Photography as Knowledge (Re-)Production in Twentieth-Century East Asia:
A hybrid workshop on the history of photography
This workshop aims to explore various aspects of knowledge (re)production involving photography in twentieth-century East Asia. Our construal of ‘knowledge (re)production’ is not committed to any particular definition of ‘knowledge’, and we rather emphasise the practical means by which things are made into ‘objects of knowledge’. In our case, this includes the know-how of photographic techniques and print-making, the shaping of various academic disciplines, and, more broadly, the dissemination of political information and public education.
Needless to say, the twentieth century contains turbulent and drastic passages with two World Wars, the Cold War, and numerous protests. It also witnessed crucial artistic movements and scientific revolutions. During all these historical events, photography was mobilised for various purposes via diverse types of publications. Yet, while photography was embraced all over the world, canonised writings on photography rarely consider practices outside of the Euro-American arena. Our workshop, therefore, also functions as an intervention into historical narratives that have long been biased towards photography’s ‘core history’ and towards limited sources, often housed in colonial archives.
We invite 20-minute presentations from PhD students and post-doctoral researchers who work on 20th-century photography histories through perspectives from East Asia. While having a geographic focus, we acknowledge the significance of transcultural forces in shaping any history of photography. We thus also encourage submissions with a trans- regional focus and attempts to combat methodological nationalism.
We are especially interested in contributions focussing on the practices of photography in relation to the following two themes:
(a) Photography as a tool integrated in various disciplines. We enquire into the interdependencies between photographs’ ontological fluidity and epistemological shifts in various fields of study. We welcome both case studies on the use of photography in different fields as well as discussions of meta-questions on photography’s possibility to cut across types, genres, and ‘discursive spaces’.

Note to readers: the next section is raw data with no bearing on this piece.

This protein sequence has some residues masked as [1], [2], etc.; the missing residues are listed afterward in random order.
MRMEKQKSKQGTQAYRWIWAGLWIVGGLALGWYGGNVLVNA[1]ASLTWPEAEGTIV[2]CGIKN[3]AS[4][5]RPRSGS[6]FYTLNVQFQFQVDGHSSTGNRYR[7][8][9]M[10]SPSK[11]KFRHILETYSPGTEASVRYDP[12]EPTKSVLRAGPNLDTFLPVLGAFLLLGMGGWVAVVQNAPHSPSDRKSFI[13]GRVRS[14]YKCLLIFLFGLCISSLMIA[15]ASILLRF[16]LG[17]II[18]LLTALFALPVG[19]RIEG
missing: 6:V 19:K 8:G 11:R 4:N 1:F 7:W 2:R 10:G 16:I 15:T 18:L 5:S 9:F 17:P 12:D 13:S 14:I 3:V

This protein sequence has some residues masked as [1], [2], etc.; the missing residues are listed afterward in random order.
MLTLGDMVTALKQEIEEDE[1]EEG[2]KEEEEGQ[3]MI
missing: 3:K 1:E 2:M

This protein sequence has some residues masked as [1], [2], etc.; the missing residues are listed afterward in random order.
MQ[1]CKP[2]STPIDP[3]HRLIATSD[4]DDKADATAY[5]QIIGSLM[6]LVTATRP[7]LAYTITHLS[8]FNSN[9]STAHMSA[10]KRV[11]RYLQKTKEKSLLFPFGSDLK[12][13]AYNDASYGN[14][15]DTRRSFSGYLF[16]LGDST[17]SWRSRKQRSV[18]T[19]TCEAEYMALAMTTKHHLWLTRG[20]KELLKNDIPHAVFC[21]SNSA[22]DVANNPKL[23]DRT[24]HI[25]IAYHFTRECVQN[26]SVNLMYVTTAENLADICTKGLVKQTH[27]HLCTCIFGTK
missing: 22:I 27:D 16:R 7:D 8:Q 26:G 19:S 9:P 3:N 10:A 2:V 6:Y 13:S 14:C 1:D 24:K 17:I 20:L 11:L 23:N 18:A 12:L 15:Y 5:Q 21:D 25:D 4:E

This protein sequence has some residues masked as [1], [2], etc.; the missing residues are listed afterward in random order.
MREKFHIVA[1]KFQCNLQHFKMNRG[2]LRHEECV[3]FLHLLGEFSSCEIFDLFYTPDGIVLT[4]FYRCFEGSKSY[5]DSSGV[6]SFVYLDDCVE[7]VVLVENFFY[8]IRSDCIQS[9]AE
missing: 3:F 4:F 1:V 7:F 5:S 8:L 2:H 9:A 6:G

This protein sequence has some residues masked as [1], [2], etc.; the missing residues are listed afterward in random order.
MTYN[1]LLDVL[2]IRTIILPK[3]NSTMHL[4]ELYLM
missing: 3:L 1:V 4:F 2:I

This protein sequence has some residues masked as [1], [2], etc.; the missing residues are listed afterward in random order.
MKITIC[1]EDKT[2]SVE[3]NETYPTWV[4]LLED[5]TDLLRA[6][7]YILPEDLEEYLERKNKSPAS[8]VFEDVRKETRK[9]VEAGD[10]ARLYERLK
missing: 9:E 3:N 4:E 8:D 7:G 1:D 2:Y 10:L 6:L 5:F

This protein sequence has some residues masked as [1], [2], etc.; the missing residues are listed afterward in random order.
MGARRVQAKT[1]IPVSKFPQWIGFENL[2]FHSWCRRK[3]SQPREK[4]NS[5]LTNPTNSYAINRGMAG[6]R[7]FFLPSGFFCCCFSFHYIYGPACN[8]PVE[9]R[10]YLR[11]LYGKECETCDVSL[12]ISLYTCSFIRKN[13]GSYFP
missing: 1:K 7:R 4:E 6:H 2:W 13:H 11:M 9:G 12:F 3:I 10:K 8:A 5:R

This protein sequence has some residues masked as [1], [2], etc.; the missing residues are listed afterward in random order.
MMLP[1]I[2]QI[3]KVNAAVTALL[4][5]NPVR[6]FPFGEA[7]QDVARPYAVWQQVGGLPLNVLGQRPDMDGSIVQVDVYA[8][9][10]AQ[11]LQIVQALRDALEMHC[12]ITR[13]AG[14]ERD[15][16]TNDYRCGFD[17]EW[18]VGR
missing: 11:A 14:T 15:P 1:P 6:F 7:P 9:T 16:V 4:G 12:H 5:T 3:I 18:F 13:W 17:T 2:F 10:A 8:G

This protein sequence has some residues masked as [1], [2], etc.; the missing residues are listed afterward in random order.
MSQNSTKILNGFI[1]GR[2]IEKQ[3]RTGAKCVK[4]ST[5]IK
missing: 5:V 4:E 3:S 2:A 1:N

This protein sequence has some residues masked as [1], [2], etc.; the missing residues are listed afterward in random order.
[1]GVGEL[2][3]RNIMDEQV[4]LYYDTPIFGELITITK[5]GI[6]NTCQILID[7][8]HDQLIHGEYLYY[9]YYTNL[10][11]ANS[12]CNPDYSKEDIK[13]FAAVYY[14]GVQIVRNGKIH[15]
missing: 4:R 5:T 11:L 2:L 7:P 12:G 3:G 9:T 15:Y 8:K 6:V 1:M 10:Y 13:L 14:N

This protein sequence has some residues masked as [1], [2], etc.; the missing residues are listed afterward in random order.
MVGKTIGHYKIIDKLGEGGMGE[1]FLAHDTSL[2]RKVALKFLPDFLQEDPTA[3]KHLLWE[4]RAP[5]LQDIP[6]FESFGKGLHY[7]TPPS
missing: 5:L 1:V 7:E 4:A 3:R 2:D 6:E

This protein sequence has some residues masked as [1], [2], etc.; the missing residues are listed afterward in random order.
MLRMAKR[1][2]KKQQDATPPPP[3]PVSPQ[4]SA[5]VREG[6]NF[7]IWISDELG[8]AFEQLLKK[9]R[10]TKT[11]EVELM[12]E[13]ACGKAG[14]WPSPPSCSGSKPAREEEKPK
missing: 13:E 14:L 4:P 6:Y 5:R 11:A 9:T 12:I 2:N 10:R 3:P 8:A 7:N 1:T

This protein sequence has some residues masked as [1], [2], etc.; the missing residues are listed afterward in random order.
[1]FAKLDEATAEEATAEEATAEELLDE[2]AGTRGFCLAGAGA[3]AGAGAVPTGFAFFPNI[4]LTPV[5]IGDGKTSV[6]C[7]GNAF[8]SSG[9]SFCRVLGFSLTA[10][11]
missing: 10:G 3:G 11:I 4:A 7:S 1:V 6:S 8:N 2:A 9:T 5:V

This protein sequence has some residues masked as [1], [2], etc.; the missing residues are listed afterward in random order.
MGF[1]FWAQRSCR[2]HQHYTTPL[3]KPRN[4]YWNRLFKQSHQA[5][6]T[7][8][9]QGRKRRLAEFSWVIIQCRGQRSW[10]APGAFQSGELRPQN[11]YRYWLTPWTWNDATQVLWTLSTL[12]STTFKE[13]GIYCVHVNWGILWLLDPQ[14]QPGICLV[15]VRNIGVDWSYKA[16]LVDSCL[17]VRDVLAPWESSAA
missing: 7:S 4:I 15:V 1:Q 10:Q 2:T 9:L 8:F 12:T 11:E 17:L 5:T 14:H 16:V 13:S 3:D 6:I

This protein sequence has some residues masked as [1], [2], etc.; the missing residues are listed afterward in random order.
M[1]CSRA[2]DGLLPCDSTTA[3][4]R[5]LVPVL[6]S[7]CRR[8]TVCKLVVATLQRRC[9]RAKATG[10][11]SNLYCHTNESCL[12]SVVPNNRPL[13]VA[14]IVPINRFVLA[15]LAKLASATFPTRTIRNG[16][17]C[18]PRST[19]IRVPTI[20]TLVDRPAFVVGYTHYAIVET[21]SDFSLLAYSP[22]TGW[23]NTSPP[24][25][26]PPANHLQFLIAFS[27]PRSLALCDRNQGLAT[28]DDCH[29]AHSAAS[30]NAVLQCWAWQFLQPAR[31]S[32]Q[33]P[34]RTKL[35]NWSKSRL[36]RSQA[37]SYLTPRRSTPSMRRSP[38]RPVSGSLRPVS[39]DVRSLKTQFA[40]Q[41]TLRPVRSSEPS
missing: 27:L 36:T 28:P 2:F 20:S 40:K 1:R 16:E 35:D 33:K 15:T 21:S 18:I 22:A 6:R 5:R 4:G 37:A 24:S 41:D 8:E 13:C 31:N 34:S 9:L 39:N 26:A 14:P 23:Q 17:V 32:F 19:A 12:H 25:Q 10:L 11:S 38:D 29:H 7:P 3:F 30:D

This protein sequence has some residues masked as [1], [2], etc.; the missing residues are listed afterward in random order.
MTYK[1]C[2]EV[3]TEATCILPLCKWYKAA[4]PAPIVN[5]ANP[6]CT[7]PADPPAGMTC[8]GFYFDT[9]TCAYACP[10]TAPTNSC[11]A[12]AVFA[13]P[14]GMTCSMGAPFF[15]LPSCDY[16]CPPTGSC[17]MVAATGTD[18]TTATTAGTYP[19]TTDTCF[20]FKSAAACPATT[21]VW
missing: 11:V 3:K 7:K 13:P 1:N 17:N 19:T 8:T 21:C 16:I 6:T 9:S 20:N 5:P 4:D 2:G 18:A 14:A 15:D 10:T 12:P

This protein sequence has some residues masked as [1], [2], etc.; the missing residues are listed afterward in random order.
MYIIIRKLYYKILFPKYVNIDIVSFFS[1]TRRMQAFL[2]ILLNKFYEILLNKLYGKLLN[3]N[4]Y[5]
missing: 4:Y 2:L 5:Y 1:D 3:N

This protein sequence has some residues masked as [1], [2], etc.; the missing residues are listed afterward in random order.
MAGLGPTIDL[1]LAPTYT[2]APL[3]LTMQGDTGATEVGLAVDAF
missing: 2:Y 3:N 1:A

Contributions may address the following aspects:
The technological and material conditions of photography
Photography as a means and method for art history and its role in art historical discourse
Photography's role in shaping historical narratives and historiographies: its strengths and limitations as historical sources
The uses of photography in other disciplinary domains such as geography, archaeology, anthropology, etc.
(b) Photography as political practice and other forms of ‘knowledge production’. The following aspects may be addressed:
Circulation, publication, and image sharing
Photography in social and revolutionary movements
The complexity of photographic truth in relation to journalism and reportage
Photography as a tool and product of ideologies, such as nationalism, humanism, colonialism, and fascism
Through this workshop, we strive for a synthesised history of photography: the workshop will be one of the first academic events to embrace such diverse aspects of photography with a focus on East Asia. We welcome scholars from diverse disciplines to explore the nature of interdisciplinarity in photographic researches. By doing so, we also take the ontological status of photography seriously and re-visit questions raised by Christopher Pinney: Are there many incompatible photographs, or is there a protean photography foregrounded by the changing apparatus and techniques? What was happening that could not be achieved by other media? How can we account for the ‘photographic event’? Do formal elements matter? What about the materiality or immateriality of photography?
The workshop will be held in English. We will have keynote speeches, guest lectures, a book launch event (Oliver Moore, Photography in China: Science, Commerce and Communication), and a library tour to one of the richest East Asian magazine collections in Europe (at our CATS campus). The list of speakers will be updated on our website in due course: https://photoworkshop2022.com
Participation in the workshop is free of charge thanks to the generous support of the Graduate Academy. Limited funds are available to cover travel expenses. The organisers can help find free lodgings at private homes of Heidelberg students upon request.
Interested participants should submit their abstracts of up to 350 words and a full-length CV by 22nd December 2021 to the email address: photo.workshop2022gmail.com
Notifications of acceptance will be sent out by 7th January 2022.
 This is in analogy to that tradition of epistemology which does not strive for explications of ‘knowledge’, but rather reflects ‘on the historical conditions under which, and the means with which, things are made into object of knowledge’; see Hans-Jörg Rheinberger, On Historicizing Epistemology: An Essay, Stanford: Stanford University Press, 2010.
 Rosalind Krauss, ‘Photography’s Discursive Spaces: Landscape/View’, Art Journal, 42(4), 1982.
 Christopher Pinney, ‘Seven Theses on Photography’, Thesis Eleven 113 (1), 2012.
 Presentations in East Asian languages can be accepted depending on the organisers' ability to provide translation.
 Participants who would like to apply for financial support should submit a separate request at the time of application, indicating an estimate of their expenses.
Giulia Pra Floriani
Yanling Li M.A.
CFP: Photography as Knowledge (Re-)Production (online/Heidelberg, 17-19 Feb 22). In: ArtHist.net, Nov 23, 2021 (accessed Dec 3, 2021), <https://arthist.net/archive/35402>.